(WMC-TV) - Red light cameras should make driving safer, but those few seconds when the light turns yellow can make things even more dangerous when a camera is watching. The theory goes if drivers know they will get a ticket for running the light then they will not do it, but some people are getting caught in the so-called dilemma zone.
One driver suspects the City of Memphis may actually be shortening yellow lights to cash in on drivers caught in the zone.
"It's set up a circumstance where you're actually increasing the risk for a rear end collision," said Dr. Perry Rothrock who drives on Germantown Parkway during his daily commute.
He started paying close attention when red light cameras were installed at several major intersections
"It just seems that the yellow lights change too quick," he said. "I'm sure that there is some kind of standard of how long the yellow lights should last."
Rothrock suspects the city shortened the yellow lights to increase revenue.
The National Standard for a yellow light is anywhere between three and six seconds.
The Federal Highway Safety Administration recommends yellow lights last one second for every 10 miles per hour of the speed limit. If that were mandatory, the yellows in Rothrock's 50-mile-an hour zone would be five seconds. The lights are not that length.
"I think generally we set them at four seconds," said Memphis City Engineer John Cameron. "There are some 800 signals that we work with, so I won't say that there aren't any at three seconds."
Documents from Cameron's office obtained by the Action News Five Investigators show yellow lights at half the traffic cameras in Memphis are set at three seconds the other half at four seconds, which is certainly not the recommended five seconds on Germantown Parkway.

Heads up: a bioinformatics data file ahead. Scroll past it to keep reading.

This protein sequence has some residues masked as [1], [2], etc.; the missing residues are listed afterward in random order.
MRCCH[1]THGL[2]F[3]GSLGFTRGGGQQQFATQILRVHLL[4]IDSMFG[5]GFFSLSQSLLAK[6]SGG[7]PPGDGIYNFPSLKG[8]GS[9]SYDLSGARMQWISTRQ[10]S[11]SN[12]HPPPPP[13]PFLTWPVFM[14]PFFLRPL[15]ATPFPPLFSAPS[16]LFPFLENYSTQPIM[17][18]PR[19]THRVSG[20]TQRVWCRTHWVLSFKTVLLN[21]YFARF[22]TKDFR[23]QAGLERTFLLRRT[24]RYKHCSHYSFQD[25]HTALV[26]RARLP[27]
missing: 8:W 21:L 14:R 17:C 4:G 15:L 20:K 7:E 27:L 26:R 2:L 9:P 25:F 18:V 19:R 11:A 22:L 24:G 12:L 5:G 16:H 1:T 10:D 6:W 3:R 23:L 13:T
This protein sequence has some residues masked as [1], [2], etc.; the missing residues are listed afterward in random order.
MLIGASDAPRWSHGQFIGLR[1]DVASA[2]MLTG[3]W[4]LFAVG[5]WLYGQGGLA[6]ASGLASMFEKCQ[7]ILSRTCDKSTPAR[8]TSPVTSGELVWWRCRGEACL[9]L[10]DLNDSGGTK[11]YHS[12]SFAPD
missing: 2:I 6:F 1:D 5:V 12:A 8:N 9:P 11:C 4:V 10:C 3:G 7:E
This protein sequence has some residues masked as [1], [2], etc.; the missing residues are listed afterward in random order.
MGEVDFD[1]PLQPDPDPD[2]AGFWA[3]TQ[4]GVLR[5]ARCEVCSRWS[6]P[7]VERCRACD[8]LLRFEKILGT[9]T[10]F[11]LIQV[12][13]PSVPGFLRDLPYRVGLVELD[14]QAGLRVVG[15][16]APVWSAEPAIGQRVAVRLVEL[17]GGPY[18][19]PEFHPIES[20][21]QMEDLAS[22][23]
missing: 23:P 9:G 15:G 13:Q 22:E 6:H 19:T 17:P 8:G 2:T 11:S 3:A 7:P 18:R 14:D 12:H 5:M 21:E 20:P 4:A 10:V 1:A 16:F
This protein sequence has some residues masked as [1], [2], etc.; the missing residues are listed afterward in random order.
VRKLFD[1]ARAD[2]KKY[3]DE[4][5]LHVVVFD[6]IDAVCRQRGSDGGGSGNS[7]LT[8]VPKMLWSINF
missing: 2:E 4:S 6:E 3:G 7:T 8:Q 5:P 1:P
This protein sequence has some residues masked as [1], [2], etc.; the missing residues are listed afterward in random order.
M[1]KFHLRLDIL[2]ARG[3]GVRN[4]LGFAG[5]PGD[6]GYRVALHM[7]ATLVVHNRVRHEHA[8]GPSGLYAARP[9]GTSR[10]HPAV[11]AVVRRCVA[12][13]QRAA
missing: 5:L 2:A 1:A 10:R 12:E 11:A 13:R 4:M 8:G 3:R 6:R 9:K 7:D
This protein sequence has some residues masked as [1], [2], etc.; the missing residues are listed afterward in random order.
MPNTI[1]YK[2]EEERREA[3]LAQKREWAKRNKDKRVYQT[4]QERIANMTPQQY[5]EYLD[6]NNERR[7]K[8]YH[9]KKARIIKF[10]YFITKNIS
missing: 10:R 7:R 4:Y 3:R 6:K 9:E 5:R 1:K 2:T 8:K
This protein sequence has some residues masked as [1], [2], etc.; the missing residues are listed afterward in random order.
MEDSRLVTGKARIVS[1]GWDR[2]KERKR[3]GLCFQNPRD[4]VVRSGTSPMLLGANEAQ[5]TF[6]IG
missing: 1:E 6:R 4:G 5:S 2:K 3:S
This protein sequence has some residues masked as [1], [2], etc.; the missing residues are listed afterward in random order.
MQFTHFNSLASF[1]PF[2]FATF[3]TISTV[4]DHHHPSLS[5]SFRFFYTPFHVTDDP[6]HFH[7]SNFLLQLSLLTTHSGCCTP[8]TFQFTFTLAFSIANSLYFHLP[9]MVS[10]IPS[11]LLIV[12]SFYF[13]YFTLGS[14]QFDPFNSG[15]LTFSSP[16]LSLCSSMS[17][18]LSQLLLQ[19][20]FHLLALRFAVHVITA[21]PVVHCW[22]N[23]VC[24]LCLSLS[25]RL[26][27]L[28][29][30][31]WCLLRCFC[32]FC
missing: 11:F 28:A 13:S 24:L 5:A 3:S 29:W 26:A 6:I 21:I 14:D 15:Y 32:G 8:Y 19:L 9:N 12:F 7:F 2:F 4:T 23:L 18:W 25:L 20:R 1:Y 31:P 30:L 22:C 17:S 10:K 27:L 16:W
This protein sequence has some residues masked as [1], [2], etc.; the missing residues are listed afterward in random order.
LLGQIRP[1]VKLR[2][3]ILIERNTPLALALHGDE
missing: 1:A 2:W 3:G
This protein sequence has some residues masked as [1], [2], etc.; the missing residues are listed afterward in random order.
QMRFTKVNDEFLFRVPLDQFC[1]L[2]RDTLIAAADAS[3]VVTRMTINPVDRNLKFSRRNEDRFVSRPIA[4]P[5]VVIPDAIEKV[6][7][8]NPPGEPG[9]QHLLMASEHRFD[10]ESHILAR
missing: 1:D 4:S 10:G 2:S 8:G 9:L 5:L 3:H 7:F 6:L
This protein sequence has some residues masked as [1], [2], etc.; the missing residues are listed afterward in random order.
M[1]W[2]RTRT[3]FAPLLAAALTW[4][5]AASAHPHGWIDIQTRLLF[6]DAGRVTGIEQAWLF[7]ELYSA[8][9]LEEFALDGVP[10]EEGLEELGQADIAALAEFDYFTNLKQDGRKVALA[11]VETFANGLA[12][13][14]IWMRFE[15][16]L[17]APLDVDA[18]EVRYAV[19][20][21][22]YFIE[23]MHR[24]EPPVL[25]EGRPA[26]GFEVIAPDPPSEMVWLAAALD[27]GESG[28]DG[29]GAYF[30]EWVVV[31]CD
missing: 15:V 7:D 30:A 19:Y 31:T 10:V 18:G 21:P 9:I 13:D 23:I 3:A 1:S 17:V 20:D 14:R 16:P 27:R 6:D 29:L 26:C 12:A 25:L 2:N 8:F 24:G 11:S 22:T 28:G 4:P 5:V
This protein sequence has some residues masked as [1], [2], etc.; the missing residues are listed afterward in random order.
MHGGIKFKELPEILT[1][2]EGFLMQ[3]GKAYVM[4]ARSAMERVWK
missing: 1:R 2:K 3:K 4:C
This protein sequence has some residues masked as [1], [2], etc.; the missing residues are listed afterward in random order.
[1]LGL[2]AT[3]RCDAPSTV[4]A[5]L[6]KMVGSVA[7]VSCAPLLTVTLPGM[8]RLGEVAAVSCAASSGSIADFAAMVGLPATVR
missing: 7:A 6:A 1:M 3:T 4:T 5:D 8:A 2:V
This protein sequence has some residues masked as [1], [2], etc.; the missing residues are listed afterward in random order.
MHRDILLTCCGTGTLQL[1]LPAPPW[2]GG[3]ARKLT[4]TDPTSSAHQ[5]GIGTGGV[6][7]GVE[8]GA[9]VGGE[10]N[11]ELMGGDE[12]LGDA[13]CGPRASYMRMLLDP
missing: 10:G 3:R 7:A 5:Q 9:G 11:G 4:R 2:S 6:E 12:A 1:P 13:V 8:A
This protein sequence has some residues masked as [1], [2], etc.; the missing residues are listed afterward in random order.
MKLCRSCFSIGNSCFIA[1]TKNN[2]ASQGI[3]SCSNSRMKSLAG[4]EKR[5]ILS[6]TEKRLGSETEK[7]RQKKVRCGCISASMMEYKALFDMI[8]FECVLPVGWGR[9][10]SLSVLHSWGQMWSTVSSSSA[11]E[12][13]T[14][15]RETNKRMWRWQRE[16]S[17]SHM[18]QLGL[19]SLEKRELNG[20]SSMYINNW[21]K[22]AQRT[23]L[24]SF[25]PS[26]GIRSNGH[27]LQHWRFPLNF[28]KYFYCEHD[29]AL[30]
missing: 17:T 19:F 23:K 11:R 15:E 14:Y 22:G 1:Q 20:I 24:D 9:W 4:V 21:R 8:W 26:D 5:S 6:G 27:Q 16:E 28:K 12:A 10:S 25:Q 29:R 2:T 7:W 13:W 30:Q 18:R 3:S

"It's a cynical ploy that is done to raise revenue at the expense of public safety," said John Bowman, with the National Motorists Association.
Bowman says shorter yellow lights create a dilemma zone where drivers are faced with a choice: rush the intersection and risk a ticket or accident or slam on the brakes and risk getting rear ended.
"People who are driving at faster speeds need more time to react and to stop safely," he said.
City Court Clerk Thomas Long collects the cash for the photo enforcement program, which has generated more than $2.7 million dollars in net revenue since 2009.
"If the citizen decides not to speed, not to run the red light, then there's no money," he said. "Believe it or not the traffic accidents they have decreased substantially."
The money is used to improve police technology and safety programs.
Long would not confirm whether or not the city is shortening yellow lights to make more money from drivers. He referred the Action News 5 Investigators back to the city engineer.
"We haven't, to my knowledge, made any adjustments to any of those signals that have the red light cameras on them," said Cameron.
Dr. Rothrock hopes that is true; he has had three traffic tickets that make him think otherwise.
"I think they're setting you up, if they're not giving you the appropriate amount of time," he said. "The government is supposedly here to serve us, and you would think that they would be more on our side instead of being ... A friend rather than a foe trying to obtain all the money that they can. They get plenty of it other places that's for sure."
Traffic cameras cost the city of Memphis $95,000 per month to operate. The city plans to add cameras at 30 additional intersections.
The city engineer's office is currently studying accident data from those intersections.
TDOT TRAFFIC CAMERA DESIGN MANUAL – Standards for timing of traffic lights: http://www.tdot.state.tn.us/Chief_Engineer/assistant_engineer_design/design/Traffic_Design_Manual.pdf
NATIONAL COOPERATIVE HIGHWAY RESEARCH PROGRAM – Study on Yellow Light Timing:
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